Let’s begin with a short list of major DDoS attacks, the motivations behind them and the lasting impact they have on our digital world. Click on the red plus signs to learn more about each of these major DDoS attacks.
In 2008, the Republic of Georgia experienced a massive DDoS attack, mere weeks before it was invaded by Russia. The attack appeared to be aimed at the Georgian president, taking down several government websites. It was later believed that these attacks were an attempt to diminish the efforts to communicate with Georgia sympathizers. Not long thereafter, Georgia fell victim to Russian invasion.
This attack is considered to be the textbook example of a coordinated cyberattack with physical warfare. It is studied around the world by cybersecurity professionals and military groups to understand how digital attacks can work in tandem with physical efforts.
Infamously known as the “Attack that Almost Broke the Internet,” the Spamhaus incident was, at the time, the largest DDoS attack in internet history.
The attack was prompted when a group named Cyberbunk was added to a blacklist by Spamhaus. In retaliation, the group targeted the anti-spam organization that was curtailing their current spamming efforts with a DDoS attack that eventually grew to a data stream of 300 Gbps.
The attack was so compromising that it even took down Cloudflare, an internet security company designed to combat these attacks, for a brief time.
The DDoS attacks that occurred during Occupy Central were an effort to cripple the pro-democracy protests that were occurring in Hong Kong in 2014. Two independent news sites, Apple Daily and PopVote, were known for releasing content in support of the pro-democracy groups.
Much larger than the Spamhaus attack, Occupy Central pushed data streams of 500 Gbps. This attack was able to circumvent detection by disguising junk packets as legitimate traffic. Many speculate the attack was launched by the Chinese government in an effort to squash pro-democracy sentiments.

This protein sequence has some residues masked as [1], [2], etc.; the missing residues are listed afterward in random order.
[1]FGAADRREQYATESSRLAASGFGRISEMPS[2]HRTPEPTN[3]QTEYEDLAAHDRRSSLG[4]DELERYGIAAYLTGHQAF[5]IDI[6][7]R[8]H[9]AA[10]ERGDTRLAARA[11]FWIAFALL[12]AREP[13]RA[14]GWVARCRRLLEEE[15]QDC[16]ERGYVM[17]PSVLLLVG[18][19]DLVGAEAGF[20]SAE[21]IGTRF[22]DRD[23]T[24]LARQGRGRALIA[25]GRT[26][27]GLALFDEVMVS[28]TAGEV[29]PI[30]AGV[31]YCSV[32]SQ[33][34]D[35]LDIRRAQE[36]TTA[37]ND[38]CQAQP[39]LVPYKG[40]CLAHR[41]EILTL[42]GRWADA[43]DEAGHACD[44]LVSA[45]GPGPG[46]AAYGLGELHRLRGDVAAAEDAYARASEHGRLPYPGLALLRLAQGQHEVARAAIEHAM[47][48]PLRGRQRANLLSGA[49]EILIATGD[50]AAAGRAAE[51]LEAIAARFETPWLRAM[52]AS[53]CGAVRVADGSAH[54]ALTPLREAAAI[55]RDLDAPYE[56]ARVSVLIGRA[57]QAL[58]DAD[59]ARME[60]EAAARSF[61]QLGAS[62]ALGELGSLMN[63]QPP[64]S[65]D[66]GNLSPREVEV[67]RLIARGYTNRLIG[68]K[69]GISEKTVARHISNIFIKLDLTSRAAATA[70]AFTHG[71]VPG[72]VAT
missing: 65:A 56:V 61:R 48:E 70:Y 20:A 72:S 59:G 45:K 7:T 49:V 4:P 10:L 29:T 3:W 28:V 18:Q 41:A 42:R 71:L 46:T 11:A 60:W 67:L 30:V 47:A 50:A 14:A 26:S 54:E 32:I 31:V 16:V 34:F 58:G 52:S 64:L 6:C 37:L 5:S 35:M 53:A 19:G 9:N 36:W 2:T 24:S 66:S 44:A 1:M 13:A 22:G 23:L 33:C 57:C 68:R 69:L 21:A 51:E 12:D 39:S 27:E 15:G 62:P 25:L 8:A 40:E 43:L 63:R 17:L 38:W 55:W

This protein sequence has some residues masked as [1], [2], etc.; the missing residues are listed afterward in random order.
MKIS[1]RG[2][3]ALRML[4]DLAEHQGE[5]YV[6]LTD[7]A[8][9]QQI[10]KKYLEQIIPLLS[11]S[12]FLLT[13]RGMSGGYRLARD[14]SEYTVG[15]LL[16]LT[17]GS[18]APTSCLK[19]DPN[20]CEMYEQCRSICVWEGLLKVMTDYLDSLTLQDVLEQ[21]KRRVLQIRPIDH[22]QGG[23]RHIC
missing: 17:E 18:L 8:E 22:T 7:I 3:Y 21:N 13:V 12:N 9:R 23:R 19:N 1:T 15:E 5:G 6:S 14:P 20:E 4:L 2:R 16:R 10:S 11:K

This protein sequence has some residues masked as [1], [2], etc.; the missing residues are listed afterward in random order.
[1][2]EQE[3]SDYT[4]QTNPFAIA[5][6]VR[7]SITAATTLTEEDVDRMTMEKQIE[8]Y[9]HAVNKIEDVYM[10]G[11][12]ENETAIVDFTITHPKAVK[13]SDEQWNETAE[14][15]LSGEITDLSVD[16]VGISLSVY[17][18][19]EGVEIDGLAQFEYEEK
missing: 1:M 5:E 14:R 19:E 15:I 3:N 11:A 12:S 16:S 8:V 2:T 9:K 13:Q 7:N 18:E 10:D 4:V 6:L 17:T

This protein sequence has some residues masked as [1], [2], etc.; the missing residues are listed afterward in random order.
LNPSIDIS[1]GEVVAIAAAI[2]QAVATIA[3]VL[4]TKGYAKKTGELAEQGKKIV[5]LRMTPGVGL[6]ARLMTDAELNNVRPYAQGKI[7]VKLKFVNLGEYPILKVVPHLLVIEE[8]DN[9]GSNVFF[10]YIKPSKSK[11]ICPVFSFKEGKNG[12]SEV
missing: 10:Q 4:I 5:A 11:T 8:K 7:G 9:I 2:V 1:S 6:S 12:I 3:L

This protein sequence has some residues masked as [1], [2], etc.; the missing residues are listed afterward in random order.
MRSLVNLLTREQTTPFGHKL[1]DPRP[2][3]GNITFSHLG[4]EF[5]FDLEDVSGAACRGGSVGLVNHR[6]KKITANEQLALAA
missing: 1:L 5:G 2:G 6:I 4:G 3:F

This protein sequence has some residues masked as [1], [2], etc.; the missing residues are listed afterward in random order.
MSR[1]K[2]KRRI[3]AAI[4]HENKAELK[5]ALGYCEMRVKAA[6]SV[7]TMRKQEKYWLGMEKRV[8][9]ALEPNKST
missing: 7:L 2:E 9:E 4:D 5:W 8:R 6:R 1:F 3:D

A massive DDoS attack was launched against the DNS provider Dyn. The attack targeted the company’s servers using the Mirai botnet, taking down thousands of websites. This attack affected stock prices and was a wake-up call to the vulnerabilities in IoT devices.
The Mirai botnet comprised a collection of IoT-connected devices. The botnet was assembled by exploiting the default login credential on the IoT consumer devices which were never changed by end users. The attack impacted the services of 69 companies, including powerhouses such and Amazon, CNN and Visa.
One of the largest DDoS attacks in history was launched against GitHub, viewed by many as the most prominent developer platform. At the time, this was the largest DDoS attack in history. However, due to precautionary measures, the platform was only taken offline for a matter of minutes.
Attackers spoofed GitHub’s IP address, gaining access to memcaching instances to boost the traffic volumes aimed at the platform. The organization quickly alerted support, and traffic was routed through scrubbing centers to limit the damage. GitHub was back up and running within 10 minutes.
You often see images of nefarious, dark-hooded individuals to symbolize the malicious threat actor. In reality, these groups of attackers are often well known to authorities and use DDoS tactics to gain influence, disrupt government and military operations or cause people to lose confidence in a market sector, company brand or long-established institution.
Regardless of the motivations that power these attacks, hackers can easily be hired to help launch a DDoS attack. Individuals or entire commercial groups are available for hire on the dark web, often under a service model, similar to that of infrastructure as a service (IaaS) or software as a service (SaaS). Understanding motivation can help uncover causes, but perpetrators are often simply guns for hire.
In fact, in December 2019, two Russian hackers were indicted for unleashing a DDoS attack on a U.S.-based bank that were allegedly operating on a DDoS-for-hire model. The attack is being touted as “one of the biggest bank robbery schemes of the past decade.”
Attackers have long used IP spoofing to avoid attacks. Most IT professionals know that the IPv4 protocol has no inherent safeguards against spoofing. Most implementations of Ipv6 don’t fully use the protocol, which invites spoofing attacks.
Attackers are now using another method to hide their activity: Fast Flux DNS. By manipulating DNS traffic, DDoS botnets use multiple IP addresses assigned to a resource. The botnets then swap IP addresses at random, which occurs very quickly. As a result, it is more difficult for incident responders to trace attack traffic.
A variation of Fast Flux DNS is Double Flux DNS, which involves the use of multiple DNS names and manipulating the HTTP GET commands. This strategy is extremely effective for avoiding detection.
In order to thwart DDoS attacks, it’s important to understand what motivates an attack. These motivations often spur a cyber threat.
As of late, DDoS attackers have the following motives:
Attackers use several devices to target organizations. These are some common tools for DDoS attacks: